2018: "Your Last Day on Earth"
The 2018 Marching Railroaders' production asks a simple question: What would you do if you knew it was your last day alive? Would you beg for more time? Or party all night? Would you defiantly meet your maker? These scenarios will play out on the field to musical selections from Les Miserables, Fall Out Boy, and Queen. We'll see you on tour this fall!
Durand's 2017 program introduced a deadly virus to the country, causing a nationwide panic before a cure was discovered and administered.
2016: "My Many Colored Days"
The 2016 program explored the many moods and feelings one experiences, from happy to sad, angry to inspired.
Musical selections include: "American Barndance" by Richard Saucedo, "Rocky Point Holiday" by Ron Nelson, "Nimrod" by Edward Elgar, and "Danse Macabre" by Camille Saint-Saëns.
2015: "From the Earth to the Moon"
The 2015 production took the Marching Railroaders to the moon and back, exploring a shuttle launch, the weightlessness of space, and a thrilling descent back home.
Musical selections include: "Apollo 13" by James Horner, "Afterburn" by Randall Standridge, "Twelve Seconds to the Moon" by Robert W. Smith, and "Millennium Celebration," by Gavin Greenaway.
2014: "A Match Made in Art"
The 2014 production told the story of two star-crossed subjects of artwork on a quest to reconnect after being separated in their museum.
Musical selections include: "Nocturne" by Frederic Chopin, and "Once Upon a Time" by Jason Nitsch.
2013: "The laws of e-motion"
2013's production eschewed traditional storytelling, instead opting for an ambitious program of visuals and music to thrill audiences.
Musical selections include: "Velocity," "Acceleration," and "Inertia," by Jeff Chambers.
The Marching Railroaders were turned into silver-coated robots during the course of the 2012 production. Overburdened by the stress of processing so many humans, the robot-producing machine failed in spectacular fashion at the show's conclusion.
Musical selections include: "Many Hands," "Inventions," "The Fabric of our Lives," and "Conveyor Belt," by Michael Pote and Michael McIntosh.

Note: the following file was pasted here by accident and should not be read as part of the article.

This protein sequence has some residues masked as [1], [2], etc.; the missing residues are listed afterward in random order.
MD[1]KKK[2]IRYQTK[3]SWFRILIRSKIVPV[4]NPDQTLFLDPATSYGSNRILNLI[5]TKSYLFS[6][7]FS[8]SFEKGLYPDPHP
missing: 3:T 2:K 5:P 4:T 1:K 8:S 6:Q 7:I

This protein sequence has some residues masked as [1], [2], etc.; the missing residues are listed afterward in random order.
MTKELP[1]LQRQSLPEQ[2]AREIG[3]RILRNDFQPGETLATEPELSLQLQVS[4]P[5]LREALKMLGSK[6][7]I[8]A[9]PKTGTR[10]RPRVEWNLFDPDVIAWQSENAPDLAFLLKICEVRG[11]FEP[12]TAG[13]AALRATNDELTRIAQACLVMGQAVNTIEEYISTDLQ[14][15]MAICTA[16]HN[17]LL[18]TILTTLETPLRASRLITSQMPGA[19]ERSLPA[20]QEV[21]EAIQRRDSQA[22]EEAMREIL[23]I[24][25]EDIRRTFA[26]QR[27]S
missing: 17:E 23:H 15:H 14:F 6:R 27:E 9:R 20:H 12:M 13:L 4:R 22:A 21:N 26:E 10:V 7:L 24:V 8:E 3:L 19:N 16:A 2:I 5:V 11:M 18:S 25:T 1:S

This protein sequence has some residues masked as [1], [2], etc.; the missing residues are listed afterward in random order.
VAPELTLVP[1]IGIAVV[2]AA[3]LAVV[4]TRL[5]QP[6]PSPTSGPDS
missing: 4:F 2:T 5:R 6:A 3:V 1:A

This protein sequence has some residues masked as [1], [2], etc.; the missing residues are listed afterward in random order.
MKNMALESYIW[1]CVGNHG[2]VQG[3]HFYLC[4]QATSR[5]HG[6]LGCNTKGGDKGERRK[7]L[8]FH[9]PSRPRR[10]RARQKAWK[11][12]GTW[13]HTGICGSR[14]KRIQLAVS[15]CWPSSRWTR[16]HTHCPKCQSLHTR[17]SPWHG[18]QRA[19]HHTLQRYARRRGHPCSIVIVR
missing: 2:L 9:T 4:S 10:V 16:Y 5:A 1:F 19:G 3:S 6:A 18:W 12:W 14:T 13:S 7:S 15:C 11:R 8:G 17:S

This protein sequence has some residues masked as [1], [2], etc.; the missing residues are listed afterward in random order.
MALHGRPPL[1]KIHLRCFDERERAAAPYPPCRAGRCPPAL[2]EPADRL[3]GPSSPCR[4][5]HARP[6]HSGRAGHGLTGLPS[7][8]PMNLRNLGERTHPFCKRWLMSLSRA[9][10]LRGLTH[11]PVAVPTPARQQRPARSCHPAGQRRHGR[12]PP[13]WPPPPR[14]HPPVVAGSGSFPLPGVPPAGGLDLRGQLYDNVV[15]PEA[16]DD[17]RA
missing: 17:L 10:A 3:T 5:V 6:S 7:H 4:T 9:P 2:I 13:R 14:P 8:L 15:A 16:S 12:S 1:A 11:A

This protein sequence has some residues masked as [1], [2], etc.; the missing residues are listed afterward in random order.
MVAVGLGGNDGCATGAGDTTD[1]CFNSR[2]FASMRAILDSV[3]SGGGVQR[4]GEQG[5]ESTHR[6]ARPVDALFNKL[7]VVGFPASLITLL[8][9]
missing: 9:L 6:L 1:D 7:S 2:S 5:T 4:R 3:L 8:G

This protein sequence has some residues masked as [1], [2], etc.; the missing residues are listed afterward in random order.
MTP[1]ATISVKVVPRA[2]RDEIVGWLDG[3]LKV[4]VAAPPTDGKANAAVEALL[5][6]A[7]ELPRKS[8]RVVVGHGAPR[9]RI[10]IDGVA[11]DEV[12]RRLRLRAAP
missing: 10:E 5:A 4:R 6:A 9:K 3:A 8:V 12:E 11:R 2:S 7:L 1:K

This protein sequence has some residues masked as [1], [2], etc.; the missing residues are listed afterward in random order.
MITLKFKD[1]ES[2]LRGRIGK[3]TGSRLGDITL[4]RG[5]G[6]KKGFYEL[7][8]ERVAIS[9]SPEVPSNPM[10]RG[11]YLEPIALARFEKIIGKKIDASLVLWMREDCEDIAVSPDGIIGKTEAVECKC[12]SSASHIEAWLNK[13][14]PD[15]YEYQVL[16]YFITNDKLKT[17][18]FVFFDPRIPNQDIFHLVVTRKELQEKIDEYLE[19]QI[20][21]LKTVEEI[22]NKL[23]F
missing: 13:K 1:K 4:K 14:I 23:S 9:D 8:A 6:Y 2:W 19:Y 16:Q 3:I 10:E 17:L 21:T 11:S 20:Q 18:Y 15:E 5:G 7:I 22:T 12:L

2011: "The Ecstasy of Gold"
2011 saw Durand go west with their production, using iconic music from the films of Sergio Leone to tell a tale of love, saloons, greed, and duels at sundown.
Musical selections include: "The Ecstasy of Gold," "Bad Orchestra," "Jill's America," and "Man with a Harmonica," by Ennio Morricone.
2010: "Restaurant a la durand"
A chef's feud with a rogue mouse, a date night out, and a catastrophic fire tell the story of gourmet cuisine in Durand's 2010 production.
Musical selections include: "Rosamunde Overture" by Franz Schubert, "Dance of the Hours" by Amilcare Ponchielli, "Hungarian Dance No. 5" by Johannes Brahms, "Hungarian Rhapsody No. 2 in C# Minor" by Franz Liszt, "Bella Nachos" by Mack Pittard, and "Tempered Steel," by Charles Rochester Young.
2009: "If walls could..."
2009's production involved a room, a birdcage, a girl...and eleven of her split personalities. One of Durand's darkest shows used a little-known suite of music by famed composer Danny Elfman to set the unsettling mood.
Musical selections include: "Serenada Schizophrana, Movements I, III, and V" by Danny Elfman.
Durand went back to basics in 2007, performing a show that explored the confinement of four corners. This show relied heavily on crisp drill movement and strong musical performances rather than the extravagant props that had become a hallmark of Durand's shows over the preceding decade.
Musical selections include: "National Treasure Suite" by Trevor Rabin, and "Rose of Arimathea," "Beneath Alrischa," and "Chevaliers de Sangreal" by Hans Zimmer.
2006: "Pathways" - Flight IV State Champions (15)
Durand won its 15th State Title with an ambitious production about the pathways one follows in life, featuring a large floor covering that held a myriad of painted paths used throughout the marching drill.
Musical selections include: "Battlestar Galactica Prologue" and "The Shape of Things to Come" by Bear McCreary, "The Fight" by Alexandre Desplat, and "October" by Eric Whitacre.